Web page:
Updated: Oct 2, 2020
Mealtime can turn into a major battle field for lots of young families, with dinner time being the primetime for toddlers and young children to act up.
So many clients will email me, declaring their child is a picky eater.
As I start to dig a little deeper into what is going on, thats actually not always the case, even though, that is the perception.
What classifies a picky eater?
I would say:
It's a young child who just won't eat anything except a few 'safe foods' or prefers to just swallow soft foods, like yoghurt....... NO lumps!
Sometimes these issues can be mechanical and will need further investigation from a complex feeding team.
Sometimes, these issues are actually more around behaviours - in the latter cases, that's where I can help.
Here are some common struggles that I hear parents talk about.
STAYING AT THE TABLE
This can make all your efforts of spending time making a nice family dinner, go out the window, along with your sanity.
Dinner becomes a game of:
1. Getting the child to the table.
2. Staying there for more than 10 seconds
3. Getting them to 'try' something ' just one bite"
4. Bring out the iPad as a way to distract them
So then the chances of you enjoying your own dinner, well, cold at best.
Most toddlers, would much prefer to be sat on your lap or wondering around, whilst dropping bits of food all over the floor.
Heres a few eating tips, that you can roll out to see if it will make meal time more fun for you.
Stick with your little one being strapped into a high chair as long as you can, they often don't like the straps, but they are there for a reason so use them!
Once they are out of a chair with straps, getting them to stay at the table is much more challenging.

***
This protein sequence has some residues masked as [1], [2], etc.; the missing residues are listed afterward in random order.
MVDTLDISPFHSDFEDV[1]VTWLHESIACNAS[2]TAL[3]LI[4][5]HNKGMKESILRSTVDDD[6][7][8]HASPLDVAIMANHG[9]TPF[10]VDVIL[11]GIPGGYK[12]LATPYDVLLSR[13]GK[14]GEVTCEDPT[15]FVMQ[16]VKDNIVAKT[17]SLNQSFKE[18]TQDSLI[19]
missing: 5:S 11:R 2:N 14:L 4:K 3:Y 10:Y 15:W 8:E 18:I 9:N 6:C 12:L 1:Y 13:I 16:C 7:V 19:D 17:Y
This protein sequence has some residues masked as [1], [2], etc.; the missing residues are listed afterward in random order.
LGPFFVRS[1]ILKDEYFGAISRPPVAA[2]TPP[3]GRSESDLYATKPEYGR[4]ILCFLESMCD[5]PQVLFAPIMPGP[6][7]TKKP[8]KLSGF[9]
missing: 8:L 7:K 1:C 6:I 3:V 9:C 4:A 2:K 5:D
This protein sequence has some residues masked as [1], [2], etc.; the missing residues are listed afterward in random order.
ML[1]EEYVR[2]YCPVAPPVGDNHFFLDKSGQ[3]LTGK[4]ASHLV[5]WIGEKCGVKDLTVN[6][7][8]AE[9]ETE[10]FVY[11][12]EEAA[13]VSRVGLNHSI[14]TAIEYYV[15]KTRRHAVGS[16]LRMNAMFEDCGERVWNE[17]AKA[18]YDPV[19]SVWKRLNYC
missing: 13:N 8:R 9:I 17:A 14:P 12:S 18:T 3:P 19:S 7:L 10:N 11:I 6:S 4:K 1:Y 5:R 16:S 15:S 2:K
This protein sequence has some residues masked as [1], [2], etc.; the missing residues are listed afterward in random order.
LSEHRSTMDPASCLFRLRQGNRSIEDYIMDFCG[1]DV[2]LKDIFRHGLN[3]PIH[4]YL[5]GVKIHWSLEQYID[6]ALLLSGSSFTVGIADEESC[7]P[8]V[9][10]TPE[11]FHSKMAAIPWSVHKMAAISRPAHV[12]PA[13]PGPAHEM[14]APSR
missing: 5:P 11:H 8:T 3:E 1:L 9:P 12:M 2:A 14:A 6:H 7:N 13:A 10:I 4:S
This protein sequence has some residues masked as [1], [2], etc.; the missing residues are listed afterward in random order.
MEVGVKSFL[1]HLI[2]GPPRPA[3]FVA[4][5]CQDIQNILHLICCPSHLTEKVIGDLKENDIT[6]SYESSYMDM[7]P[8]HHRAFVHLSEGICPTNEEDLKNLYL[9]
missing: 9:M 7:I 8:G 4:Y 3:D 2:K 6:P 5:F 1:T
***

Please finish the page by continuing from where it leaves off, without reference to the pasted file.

Stick with using the high chair, until you have a good foundation around eating place first.
Even if its not for long, just make sitting a the table for eating a normal part of your day, and please LEAD BY EXAMPLE!
If you are walking about dropping bits of food all over the floor, you are teaching them, that its normal, and believe me, they will drop many more bits than you.
This hen creates more work for you, clean the floors, any glass that is child hand height, and removing bits of toast out of the lego box.
NOT EATING MUCH
Be wary of the amount of food you are offering per sitting and remember this phrase:
'Less is More'
Don't pile the plate / bowl so high.
If you do this, its not realistic to expect your child to finish it.
This then makes you think, they have not eaten much and makes the whole experience much more negative.
Offer, less, let them ask for more, everyone will feel better about this and the pressure is off!
Remember also, that children are human beings, not computers. Children are always on the uptake and down take in terms of what they like and don't like, as well as the amounts. Some days they will be more hungry than others. JUST.LIKE.YOU
IPADS AT THE TABLE
This of course has only become an issue recently, as iPads were not available.
They seem handy in the moment, especially if you are feeling desperate, to get your child to eat, or if you are going to a restaurant and you want them to 'behave', or maybe you just want to enjoy your meal that you are paying for.
This can be a slippery slope.
We all like to have those days where we are sat on the couch having a TV dinner, right? I like that too sometimes. But it's more of an exception to the rule, it's not 'the rule, its more like a treat.
Watching the TV as a family and eating dinner, is also different to a child who in engaging in the iPad just on their own, whilst sat at the table with everyone.
The iPad starts out in most cases, as a way to get the child to sit at the table and eat, however it's also a crutch.
Funnily enough, a lot of the time, this is only an issue at home, where the bar has even set. During the day, children can be in care or at school and these props are not available, and they eat just fine.
Taking it away is going to cause some issues, as you are now changing the rules that you created, so things will get worse before they get better, but they will get better once eating and talking as family become the new normal. Download my Solids & Routine Ebook here.
Food for Constipation in toddlers.
On the back of all the poop and potty talk this week, I went knocking on my lovely clients door (Jenn Messina) AKA The North Shore Dietitian, to grab and share a recipe that toddlers will love, but one that also keep the poops coming. As you know, some foods are binding and will cause your little one to get backed up. Others will cause them to dash to the bathroom with not enough time to get their pants down. Read more....